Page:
Monetary policy choice shows China’s dynamism as US wilts
China’s central bank on Monday announced to cut the reserve requirement ratio (RRR) by 50 basis points for all financial institutions, while on the other side of the Pacific, the US Federal Reserve is widely anticipated to tighten its monetary policy.
The divergence in China’s monetary policy from that of the US not only reflects the connection and interaction of their policies, but also highlights the ample room China has for macro-control to ensure economic stability in its rivalry with the US.
While an adjustment to China’s macro policy is not unexpected given the downward pressure on its economy, the RRR cut, which is estimated to inject 1.2 trillion yuan ($188 billion) in long-term liquidity into the economy, still came as a surprise in terms of its timing. Based on the experience of the previous years, the central bank usually lowers the RRR at the beginning of the year to release the liquidity for banks’ credit planning. And it is also rare for the adjustment to be announced before this year’s Central Economic Work Conference.
The timing of the monetary policy adjustment has something to do with the urgent need to stabilize economic growth. Stagnating economic growth could easily trigger systemic risks in China. Therefore, against the backdrop of a continuing economic slowdown, Chinese policymakers must ensure sound economic growth in order to guard against economic risks.
China’s move to release liquidity could also be seen as an advanced preparation to tackle with potential shock of monetary policy shift to be made by the US. It is no secret that the Fed will speed up tapering its quantitative easing program, which is expected to lead to sharp money outflows from other economies. The prospect of this move has already forced many central banks to hike interest rates to protect their capital accounts.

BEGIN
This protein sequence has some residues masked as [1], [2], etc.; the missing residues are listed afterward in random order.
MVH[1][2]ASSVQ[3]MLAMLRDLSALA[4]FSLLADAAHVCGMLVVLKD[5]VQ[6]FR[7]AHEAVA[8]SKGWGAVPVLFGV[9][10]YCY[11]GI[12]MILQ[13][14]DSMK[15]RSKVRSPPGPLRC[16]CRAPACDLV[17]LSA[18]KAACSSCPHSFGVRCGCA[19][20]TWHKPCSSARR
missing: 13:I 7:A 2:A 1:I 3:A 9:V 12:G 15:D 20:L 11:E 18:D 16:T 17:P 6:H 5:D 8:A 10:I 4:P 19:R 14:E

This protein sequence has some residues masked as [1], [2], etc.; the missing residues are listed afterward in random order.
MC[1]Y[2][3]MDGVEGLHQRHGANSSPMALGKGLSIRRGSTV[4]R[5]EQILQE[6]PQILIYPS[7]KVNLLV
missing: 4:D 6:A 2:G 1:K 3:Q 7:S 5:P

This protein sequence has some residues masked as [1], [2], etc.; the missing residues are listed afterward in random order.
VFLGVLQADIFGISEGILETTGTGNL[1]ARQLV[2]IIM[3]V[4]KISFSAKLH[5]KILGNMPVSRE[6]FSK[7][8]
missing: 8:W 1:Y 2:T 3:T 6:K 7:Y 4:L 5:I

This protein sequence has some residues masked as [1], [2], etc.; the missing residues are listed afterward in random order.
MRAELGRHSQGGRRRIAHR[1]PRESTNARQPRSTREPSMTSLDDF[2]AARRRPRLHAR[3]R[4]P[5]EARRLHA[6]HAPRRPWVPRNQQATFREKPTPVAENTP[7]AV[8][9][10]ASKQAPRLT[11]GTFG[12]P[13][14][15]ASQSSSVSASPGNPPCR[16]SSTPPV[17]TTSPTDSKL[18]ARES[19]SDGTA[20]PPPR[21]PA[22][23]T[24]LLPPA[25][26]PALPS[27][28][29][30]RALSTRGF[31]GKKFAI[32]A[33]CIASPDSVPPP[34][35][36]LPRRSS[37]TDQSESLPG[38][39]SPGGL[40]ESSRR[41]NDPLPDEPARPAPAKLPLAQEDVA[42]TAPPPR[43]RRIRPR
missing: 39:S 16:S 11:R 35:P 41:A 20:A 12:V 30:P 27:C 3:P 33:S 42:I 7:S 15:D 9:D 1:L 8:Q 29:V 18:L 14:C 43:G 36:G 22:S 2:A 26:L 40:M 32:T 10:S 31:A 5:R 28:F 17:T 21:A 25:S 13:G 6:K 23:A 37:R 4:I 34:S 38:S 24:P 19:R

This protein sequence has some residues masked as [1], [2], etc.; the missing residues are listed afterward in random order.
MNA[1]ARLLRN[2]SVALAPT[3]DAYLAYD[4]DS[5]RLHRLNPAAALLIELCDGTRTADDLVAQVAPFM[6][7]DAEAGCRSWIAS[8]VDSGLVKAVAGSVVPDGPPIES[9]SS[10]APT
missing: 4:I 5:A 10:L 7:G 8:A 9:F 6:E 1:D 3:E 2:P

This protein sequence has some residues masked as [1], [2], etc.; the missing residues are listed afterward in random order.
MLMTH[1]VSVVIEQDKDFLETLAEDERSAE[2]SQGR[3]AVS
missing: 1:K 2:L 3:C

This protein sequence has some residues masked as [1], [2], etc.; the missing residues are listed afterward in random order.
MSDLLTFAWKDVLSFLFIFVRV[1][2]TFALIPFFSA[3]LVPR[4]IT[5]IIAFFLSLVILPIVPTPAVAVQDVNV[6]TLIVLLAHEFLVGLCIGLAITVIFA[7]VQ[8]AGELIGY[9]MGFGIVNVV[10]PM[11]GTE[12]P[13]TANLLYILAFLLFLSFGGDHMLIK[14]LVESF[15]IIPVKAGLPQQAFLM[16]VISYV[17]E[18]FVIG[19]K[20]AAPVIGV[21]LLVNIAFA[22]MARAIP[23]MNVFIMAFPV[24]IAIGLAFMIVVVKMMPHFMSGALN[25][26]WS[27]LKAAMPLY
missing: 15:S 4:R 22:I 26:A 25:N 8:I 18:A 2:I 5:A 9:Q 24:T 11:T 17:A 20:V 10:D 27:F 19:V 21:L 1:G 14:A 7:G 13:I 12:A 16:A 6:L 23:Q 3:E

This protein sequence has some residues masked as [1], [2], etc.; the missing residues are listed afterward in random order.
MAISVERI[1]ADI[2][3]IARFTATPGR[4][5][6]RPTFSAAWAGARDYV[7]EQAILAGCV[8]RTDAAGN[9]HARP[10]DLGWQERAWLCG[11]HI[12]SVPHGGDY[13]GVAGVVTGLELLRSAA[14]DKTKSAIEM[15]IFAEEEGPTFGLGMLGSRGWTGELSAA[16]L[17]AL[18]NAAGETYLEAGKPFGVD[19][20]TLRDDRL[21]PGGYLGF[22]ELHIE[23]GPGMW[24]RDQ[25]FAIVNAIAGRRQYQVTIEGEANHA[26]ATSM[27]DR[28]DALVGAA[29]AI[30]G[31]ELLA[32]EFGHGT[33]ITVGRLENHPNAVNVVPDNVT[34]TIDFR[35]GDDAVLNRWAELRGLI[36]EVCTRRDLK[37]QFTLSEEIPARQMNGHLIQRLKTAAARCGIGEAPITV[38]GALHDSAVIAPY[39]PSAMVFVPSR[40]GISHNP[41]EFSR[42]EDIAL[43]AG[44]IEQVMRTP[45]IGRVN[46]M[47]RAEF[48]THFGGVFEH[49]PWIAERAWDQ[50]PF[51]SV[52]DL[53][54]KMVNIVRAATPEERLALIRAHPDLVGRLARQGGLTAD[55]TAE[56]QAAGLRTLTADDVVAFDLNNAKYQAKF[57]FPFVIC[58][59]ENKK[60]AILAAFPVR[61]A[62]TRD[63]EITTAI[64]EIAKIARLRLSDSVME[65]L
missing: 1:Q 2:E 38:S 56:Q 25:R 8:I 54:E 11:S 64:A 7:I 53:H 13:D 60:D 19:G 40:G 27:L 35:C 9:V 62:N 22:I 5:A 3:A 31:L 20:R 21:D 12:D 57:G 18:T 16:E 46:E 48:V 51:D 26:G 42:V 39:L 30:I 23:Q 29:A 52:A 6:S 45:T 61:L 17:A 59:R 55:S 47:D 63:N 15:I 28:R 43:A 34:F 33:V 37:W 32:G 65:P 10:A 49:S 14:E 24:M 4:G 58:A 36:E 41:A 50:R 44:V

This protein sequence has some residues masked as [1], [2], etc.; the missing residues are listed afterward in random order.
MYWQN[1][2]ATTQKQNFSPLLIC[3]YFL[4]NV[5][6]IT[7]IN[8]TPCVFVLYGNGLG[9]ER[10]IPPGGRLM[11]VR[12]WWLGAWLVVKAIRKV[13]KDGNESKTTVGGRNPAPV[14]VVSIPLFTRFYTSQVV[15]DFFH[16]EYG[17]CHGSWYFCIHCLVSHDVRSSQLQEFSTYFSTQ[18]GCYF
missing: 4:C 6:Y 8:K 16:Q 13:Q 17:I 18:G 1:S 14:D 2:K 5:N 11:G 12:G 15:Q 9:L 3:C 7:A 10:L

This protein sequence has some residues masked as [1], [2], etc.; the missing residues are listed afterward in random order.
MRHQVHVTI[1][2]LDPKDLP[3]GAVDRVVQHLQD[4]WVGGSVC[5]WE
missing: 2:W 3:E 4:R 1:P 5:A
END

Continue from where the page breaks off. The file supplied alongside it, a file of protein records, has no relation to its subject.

Superficially, China’s RRR cut will allow the banking system to supplement enough liquidity to hedge potential capital gap caused by the Fed’s tightening. But actually, the move underscores the difference in the abilities of the two countries’ governments in adjusting their economic policies.
The fact that China is able to make a liquidity easing adjustment ahead of the Fed’s tapering, instead of passively following the US interest rate increase, shows that we still have measures in our own toolbox and have the room to adjust our monetary and fiscal policies in conformity with the country’s domestic economic situation.
The ravaging pandemic has intensified competition between China and the US, and has fully displayed China’s ability to break an attempted US encirclement campaign. A simple comparison of the economic performance of both countries during the pandemic shows clearly that China’s systemic advantage and policy settings have helped the country avoid economic risks, which is why the US has become particularly aggressive in attacking China’s system or playing up the strength of the US “democracy.”
In fact, however, China is not trying to export its system or governance model to the world. What China has done during the pandemic has been a natural demonstration of its ability to regulate, control and adjust based on real world conditions. The policy flexibility is the result of China’s development over the decades.
The US is now being forced by uncontrolled inflation to speed up the tapering, giving the impression that it is helpless and has no other choice when it comes to lifting its economy out of the pitfall. Its constant attacks on China are nothing but manifestation of its anxiety toward China’s ample maneuver space. The world needs to be vigilant about the US exporting its economic crisis in the future.
Source: Global Times